Anyway, Howard whips out the ring, and Bernadette says yes. Maybe she was going to ditch him because she felt the relationship wasn’t going anywhere, or maybe she just said yes because it was in public and she felt embarrassed. But I’m impressed with how well the show has built something like a genuine story arc heading into its final few episodes, as that’s something the show has never really been able to do before. Granted, Raj’s imagined connection with Bernadette is played for laughs as much as anything else (and I have trouble imagining the show throwing the two of them together, since it still seems to find the idea of Raj being helpless around women terribly funny), but he’s finally got something like a driving goal, while seeing Howard and Bernadette get ready for a wedding could be potentially amusing. The show seems to be settling into a structure where the adventures of the gang (minus Sheldon and Amy) are more serialized than they were before, then Sheldon and Amy get a standalone story to stand on top of that. It’s not an ideal structure, and it can be unwieldy, but I have to admit that it works well enough here that I think it could work for the show long-term.

If there’s a wrench thrown into the works here, it’s the relationship between Leonard and Priya, which continues to be fairly uninteresting. Now, she’s questioning why Leonard is friends with Sheldon and talking about finding a place in L.A. I assume the writers are setting us up for a storyline where she tries to convince Leonard to move in with her and ditch Sheldon (or perhaps a cliffhanger where she actually accomplishes said goal), but Priya has turned into such a harsh, unyielding character that there’s really no danger of Leonard actually falling for her and the audience hoping he’ll end up with her. (You don’t insult the show’s main character, even if the show’s main character’s roommate agreement is objectively ridiculous.) There have been shows that managed the trick of making a guest character seem like a genuine possibility for one of the regulars—Cheers and Friends come to mind—but Priya does not seem to be one of those characters, and the sooner we’re rid of her, the more we can get back to what the show does that does work.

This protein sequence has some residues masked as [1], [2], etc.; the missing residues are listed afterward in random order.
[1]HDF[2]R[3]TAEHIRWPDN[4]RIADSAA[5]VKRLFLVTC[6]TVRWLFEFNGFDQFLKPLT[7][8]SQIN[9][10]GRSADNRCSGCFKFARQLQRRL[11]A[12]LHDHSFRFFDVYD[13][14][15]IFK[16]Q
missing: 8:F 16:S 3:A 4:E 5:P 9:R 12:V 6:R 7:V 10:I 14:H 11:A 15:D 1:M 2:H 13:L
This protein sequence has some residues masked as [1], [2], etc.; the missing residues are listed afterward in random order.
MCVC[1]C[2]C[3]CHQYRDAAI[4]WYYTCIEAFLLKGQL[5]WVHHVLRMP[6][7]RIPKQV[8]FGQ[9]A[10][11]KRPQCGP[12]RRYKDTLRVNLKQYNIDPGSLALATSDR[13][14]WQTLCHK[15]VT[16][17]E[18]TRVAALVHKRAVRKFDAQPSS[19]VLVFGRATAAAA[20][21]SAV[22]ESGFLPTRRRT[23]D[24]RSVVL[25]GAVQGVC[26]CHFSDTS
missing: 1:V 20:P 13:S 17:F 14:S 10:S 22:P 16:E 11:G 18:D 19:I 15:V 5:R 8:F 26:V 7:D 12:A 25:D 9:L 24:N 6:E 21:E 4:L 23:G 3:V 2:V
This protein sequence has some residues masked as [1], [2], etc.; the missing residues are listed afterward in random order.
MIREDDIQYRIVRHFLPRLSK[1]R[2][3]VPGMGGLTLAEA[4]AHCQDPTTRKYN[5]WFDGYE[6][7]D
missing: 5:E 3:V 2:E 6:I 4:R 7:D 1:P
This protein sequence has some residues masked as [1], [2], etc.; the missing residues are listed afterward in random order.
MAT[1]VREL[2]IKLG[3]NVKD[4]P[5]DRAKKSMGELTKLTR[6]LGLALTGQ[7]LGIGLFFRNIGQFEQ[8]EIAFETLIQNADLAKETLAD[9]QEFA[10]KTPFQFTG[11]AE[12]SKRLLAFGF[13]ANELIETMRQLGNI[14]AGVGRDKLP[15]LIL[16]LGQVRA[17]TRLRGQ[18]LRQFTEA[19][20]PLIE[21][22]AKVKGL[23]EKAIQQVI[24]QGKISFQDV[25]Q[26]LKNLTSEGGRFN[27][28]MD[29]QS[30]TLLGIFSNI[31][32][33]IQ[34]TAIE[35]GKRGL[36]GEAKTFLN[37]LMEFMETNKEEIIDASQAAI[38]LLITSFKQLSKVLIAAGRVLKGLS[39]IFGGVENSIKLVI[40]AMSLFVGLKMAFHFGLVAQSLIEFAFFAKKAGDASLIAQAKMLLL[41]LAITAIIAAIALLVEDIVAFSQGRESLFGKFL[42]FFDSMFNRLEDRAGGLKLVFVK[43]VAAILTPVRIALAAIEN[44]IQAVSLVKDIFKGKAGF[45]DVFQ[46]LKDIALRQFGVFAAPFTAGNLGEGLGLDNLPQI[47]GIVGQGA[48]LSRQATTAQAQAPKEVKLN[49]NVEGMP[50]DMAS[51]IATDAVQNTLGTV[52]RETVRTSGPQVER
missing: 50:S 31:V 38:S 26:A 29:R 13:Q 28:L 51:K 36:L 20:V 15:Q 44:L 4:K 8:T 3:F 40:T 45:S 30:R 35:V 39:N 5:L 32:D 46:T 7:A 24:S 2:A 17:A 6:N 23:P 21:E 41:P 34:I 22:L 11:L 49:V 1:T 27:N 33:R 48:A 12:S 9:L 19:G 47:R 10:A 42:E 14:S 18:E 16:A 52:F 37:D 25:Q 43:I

Stray observations:

  • Thanks to Phil Nugent for stepping in ably last week and saying a lot of things I’ve struggled to say in this occasionally frustrating season of television. 
  • As always, Sheldon’s memories of his terrible childhood are amusing while maintaining a dark tinge. In some ways, this is a very dark show, like a lot of Chuck Lorre’s work. It just covers all of that up with very broad humor. What I think makes this work where, say, Two And A Half Men has never worked for me is that the actors are committed to making sure that emotional core doesn’t get subsumed by nastiness, leaving the show rather sweet. 
  • What the hell was Raj drinking at the Cheesecake Factory? Was that some sort of… Incredible Hulk themed drink?
  • The Brian Greene cameo was another lowpoint for the episode, particularly as it had essentially nothing to do with anything else, outside of Sheldon briefly thinking about it later. Maybe it would have worked if it didn’t come off so blatantly as a book plug?
  • Another random element: Sheldon’s joke about the Sudan, which wasn’t funny enough to be used in such an odd, standalone way.
  • "It's odd how the activity brings back the smell of K-Mart bourbon."
  • "There's a big inspection coming up, and I don't wanna lose my TV privileges."
  • "He looks much cooler than the non-smoking monkeys. ... Although it's not much of a contest. The other monkeys just sit around and masturbate."
  • "If you don't mind, I'd like to stop listening to you and start talking."
  • "I'm sorry, what pun?"
  • "I described your love-making as aloof but effective."
  • "Perhaps your talk of my sexual prowess renewed her faith in love."